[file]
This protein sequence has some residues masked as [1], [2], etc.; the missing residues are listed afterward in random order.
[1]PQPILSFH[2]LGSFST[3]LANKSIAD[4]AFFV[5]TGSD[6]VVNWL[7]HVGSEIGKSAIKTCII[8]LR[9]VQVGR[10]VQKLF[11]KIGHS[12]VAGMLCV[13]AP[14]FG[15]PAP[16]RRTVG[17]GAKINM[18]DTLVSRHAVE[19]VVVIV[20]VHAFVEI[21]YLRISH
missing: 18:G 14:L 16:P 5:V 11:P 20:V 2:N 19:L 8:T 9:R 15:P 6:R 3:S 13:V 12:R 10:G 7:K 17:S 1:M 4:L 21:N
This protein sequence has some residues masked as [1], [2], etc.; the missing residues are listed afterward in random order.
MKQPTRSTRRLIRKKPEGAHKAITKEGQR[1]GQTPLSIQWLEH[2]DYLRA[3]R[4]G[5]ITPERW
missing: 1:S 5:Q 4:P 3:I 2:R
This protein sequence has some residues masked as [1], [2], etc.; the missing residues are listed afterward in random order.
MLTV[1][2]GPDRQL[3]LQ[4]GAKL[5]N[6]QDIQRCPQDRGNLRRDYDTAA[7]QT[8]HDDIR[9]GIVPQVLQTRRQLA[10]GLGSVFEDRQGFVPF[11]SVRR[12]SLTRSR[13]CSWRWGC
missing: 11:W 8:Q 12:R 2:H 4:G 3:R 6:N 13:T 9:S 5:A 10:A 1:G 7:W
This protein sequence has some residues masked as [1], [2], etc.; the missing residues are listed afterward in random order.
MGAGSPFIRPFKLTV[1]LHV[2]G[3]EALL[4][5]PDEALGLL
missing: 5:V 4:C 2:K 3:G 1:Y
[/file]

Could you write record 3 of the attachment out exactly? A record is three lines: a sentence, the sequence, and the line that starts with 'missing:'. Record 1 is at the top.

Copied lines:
This protein sequence has some residues masked as [1], [2], etc.; the missing residues are listed afterward in random order.
MLTV[1][2]GPDRQL[3]LQ[4]GAKL[5]N[6]QDIQRCPQDRGNLRRDYDTAA[7]QT[8]HDDIR[9]GIVPQVLQTRRQLA[10]GLGSVFEDRQGFVPF[11]SVRR[12]SLTRSR[13]CSWRWGC
missing: 11:W 8:Q 12:R 2:H 4:G 3:R 6:N 13:T 9:S 5:A 10:A 1:G 7:W